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Philippine Constitution Notes

I. PRELIMINARIES A. CONSTITUTION 1. Definition: The body of rules and maxims in accordance with which the powers of sovereignty are habitually exercised. 2. Purpose: a. To prescribe the permanent framework of a system of government; b. To assign to the several departments their respective power and duties; c. To establish certain first principles on which the government is founded. 3. Effect if an act is not in accordance with the constitution An unconstitutional act is not a law; it confers no rights; it imposes no duties; it affords no protection; it creates no office; it is inoperative as if it had not been passed at all. (See Art 7 Civil Code) B. STATE 1. Definition: A community of persons, more or less numerous, permanently occupying a definite portion of the territory, independent of external control, and possessing a government to which a great body of inhabitants render habitual obedience. 2. Distinguished from nation: State is a legal or juristic concept, while nation is an ethnic or racial concept. 3. Distinguished from Government: Government is merely an instrumentality of the State through which the will of the State is implemented and realized. 4. Elements of a State a. People A community of persons sufficient in number and capable of maintaining the continued existence of the community and held together by a common bond of law. b. Territory Components: Terrestrial; Fluvial; Maritime; Aerial domains c. Government The agency or instrumentality through which the will of the State is formulated, expressed, and realized.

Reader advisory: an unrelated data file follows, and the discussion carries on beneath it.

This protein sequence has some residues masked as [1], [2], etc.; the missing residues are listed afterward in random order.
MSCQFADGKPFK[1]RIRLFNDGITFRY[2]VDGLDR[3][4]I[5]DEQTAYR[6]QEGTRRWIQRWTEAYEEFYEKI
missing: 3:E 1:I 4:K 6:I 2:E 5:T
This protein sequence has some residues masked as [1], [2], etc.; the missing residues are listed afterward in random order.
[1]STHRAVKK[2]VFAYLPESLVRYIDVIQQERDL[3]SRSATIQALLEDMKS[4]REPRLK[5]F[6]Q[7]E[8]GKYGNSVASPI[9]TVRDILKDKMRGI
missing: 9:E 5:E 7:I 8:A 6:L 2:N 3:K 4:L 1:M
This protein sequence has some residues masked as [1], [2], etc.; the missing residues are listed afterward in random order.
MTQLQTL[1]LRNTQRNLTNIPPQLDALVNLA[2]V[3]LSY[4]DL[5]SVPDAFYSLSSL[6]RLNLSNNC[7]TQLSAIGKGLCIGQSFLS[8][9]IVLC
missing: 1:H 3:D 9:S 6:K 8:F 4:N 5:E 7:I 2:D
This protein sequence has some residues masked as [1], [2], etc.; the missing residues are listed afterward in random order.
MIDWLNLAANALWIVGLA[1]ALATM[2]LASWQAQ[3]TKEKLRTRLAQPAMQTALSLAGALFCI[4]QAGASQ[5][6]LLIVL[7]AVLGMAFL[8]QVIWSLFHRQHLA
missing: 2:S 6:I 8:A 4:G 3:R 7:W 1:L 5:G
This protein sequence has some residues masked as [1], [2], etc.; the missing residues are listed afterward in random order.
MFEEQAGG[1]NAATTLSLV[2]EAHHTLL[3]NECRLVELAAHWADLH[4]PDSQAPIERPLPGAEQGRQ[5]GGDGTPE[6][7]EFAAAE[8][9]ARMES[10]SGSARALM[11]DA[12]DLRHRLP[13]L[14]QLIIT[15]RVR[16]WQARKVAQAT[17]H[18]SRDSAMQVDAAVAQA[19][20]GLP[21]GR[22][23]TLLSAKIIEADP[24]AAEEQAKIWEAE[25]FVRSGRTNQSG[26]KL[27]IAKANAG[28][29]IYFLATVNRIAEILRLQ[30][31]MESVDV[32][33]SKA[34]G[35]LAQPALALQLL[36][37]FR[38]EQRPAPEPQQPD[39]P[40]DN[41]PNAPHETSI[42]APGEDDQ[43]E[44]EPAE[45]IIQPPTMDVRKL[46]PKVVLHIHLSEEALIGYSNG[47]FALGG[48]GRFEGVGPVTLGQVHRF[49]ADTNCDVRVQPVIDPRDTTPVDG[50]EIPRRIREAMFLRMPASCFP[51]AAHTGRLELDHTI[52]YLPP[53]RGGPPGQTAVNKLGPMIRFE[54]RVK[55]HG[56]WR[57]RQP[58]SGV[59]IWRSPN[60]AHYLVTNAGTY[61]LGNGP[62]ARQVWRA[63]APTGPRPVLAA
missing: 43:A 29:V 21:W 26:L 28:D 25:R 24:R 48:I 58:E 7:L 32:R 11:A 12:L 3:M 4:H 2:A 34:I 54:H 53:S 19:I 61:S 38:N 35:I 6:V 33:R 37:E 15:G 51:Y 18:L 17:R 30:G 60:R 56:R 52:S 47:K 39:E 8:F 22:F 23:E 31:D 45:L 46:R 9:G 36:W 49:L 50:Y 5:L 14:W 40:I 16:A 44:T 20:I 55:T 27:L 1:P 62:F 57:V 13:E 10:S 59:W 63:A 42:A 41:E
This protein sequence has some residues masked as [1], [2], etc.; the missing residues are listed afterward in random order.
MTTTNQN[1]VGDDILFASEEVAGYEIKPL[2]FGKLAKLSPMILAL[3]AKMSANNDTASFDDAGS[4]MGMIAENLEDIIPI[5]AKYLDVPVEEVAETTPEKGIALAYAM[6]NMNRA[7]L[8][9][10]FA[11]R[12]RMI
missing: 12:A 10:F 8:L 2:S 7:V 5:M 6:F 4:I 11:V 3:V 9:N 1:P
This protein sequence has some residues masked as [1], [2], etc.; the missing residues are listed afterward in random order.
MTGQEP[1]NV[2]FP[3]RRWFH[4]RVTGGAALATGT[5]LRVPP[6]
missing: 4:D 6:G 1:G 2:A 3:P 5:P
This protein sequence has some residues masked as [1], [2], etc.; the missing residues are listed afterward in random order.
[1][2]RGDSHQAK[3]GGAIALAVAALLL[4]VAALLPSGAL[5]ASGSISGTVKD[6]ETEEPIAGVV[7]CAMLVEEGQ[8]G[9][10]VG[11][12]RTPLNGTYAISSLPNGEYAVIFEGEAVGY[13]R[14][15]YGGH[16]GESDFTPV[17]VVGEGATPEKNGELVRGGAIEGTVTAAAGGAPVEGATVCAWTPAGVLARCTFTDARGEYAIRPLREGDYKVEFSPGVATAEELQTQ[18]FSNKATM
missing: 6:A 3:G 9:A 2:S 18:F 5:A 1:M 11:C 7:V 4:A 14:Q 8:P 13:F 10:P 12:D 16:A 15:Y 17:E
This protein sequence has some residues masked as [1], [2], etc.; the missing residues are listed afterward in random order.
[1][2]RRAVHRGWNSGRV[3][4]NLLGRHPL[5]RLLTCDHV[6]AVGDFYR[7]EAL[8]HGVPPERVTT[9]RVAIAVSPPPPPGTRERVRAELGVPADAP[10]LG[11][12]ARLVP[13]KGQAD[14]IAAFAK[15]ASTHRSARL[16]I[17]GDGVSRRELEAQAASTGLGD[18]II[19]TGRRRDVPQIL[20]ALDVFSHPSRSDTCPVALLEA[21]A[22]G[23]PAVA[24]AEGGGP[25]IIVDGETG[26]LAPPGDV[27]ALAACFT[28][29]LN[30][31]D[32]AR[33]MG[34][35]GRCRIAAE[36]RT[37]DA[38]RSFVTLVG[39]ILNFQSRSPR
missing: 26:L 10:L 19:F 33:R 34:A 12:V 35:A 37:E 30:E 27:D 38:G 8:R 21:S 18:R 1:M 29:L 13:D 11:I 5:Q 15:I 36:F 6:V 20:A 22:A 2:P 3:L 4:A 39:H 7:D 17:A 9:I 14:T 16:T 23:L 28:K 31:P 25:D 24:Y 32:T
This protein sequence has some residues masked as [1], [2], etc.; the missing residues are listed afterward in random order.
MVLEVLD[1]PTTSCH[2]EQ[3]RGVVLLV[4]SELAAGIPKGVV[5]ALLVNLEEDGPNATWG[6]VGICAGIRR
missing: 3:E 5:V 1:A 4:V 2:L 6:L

Government of the Philippines is the corporate governmental entity through which the functions of the government are exercised throughout the Philippines, including, save as the contrary appears from the context, the various arms through which political authority is made effective in the Philippines, whether pertaining to the autonomous regions, the provincial, city, municipal, or barangay subdivisions or other form of local government. (Sec 2(1), Administrative Code) d. Sovereignty The supreme and uncontrollable power inherent in a State by which the State is governed. 5. Principal Forms of Government a. As to number of persons exercising sovereign powers 1. Monarchy One in which the supreme and final authority is in the hands of a single person without regard to the source of his election or the nature or duration of his tenure. 2. Aristocracy One in which political power is exercised by a few privileged class. 3. Democracy One in which political power is exercised by a majority of the people. b. As to extent of powers exercised by the central or national government 1. Unitary Government One in which the control of national and local affairs is exercised by the central or national government. 2. Federal Government One in which powers of government are divided between two set of argans, one for national affairs and the other for local affairs, each organ being supreme in its own sphere. c. As to relationship between the executive and the legislative branches of government 1. Parliamentary Government Essential Characteristics: a. The members of the government or cabinet or executive arm are, as a rule, simultaneously members of the legislature; b. The government or cabinet, consisting of political leaders of the majority party or of a coalition who are also members of the legislature, is in effect a committee of legislature; c. The government or cabinet has a pyramidal structure at apex of which is the Prime Minister or his equivalent;